quantify the robotic exploration (as well as human use)
potential for all features using geospatial techniques.
Caves occurring within clusters will be further
examined and recommendations will likely be made for
additional HiRISE imagery acquisition.
Figure 2. [A] Skylight on southern lava fan on Arsia
Mons, diameter ~30 m (HiRISE ESP_042942_1680).
[B] Possible laterally trending feature on Olympus
Mons, length of apparent entrance, north to south, is ~10
m (HiRISE ESP_007669_1980).
References: [1] Titus, T.N. et al. (2020) Planetary
Caves Decadal Survey white paper. [2] NASEM (2019)
doi:10.177226/25252. [3] Phillips-Lander et al. (2020)
MACIE Decadal Survey white paper. [4] Cushing, G.E.
(2017) Mars Global Cave Candidate Catalog (MGC3),
PDS Archive. [5] Williams, K. et al. (2010) Icarus 209:
358368. [6] Wynne, J.J. et al. (2014) NASA JPL
Planetary Cave Workshop white paper. [7] Masursky,
H. et al. (1978) USGS Mars Geologic Map of the
Phoenicis Lacus Quadrangle. [8] Scott, D. & J.
Zimbelman. (1996) USGS Geologic Map of Arsia Mons.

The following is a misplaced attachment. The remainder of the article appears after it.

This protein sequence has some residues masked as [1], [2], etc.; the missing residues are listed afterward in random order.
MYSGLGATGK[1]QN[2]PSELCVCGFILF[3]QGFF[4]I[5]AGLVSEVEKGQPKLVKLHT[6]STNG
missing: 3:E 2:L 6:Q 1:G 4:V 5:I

[9] Neukum, G. et al. (2004) Nature 432: 971-979.
Lava Fans and Surrounding Plains of
Arsia Mons
Caldera and Flanks of Shield -
Volcanoes
Cliff
Cave category
APC
Sky
End
Irr
APC
Rim
SRP
Lat
Irr
Number of caves/
Category
12
5
1
2
1
1
1
1
1
Diameter (m)
105-250
4-460
92
5-40
170
60
45
-
12
Elevation (m)
6,296 - 12,330
14,477 - 20,244
4,739
Entrance type
All vertical
3 vertical, 1 lateral
Vertical
Visible
stratigraphy
6
3
-
-
-
1
-
1
-
-
Table 1. Geologic and structural characteristics of the 28 caves with HiRISE imagery. Cave types: atypical pit crater
(APC), crack (Crk), skylight (Sky), irregularly shaped feature (Irr), entrance to rim of caldera (Rim), small rimless pit
(SRP), laterally trending entrance (Lat), and pit in the end of a trough (End) [4].
... Within the caves, temperatures are likely cold (<−25°C or 248 K) and thus could harbor metastable water ice. 74 Cave locations and predicted ice accumulation rates 75 ...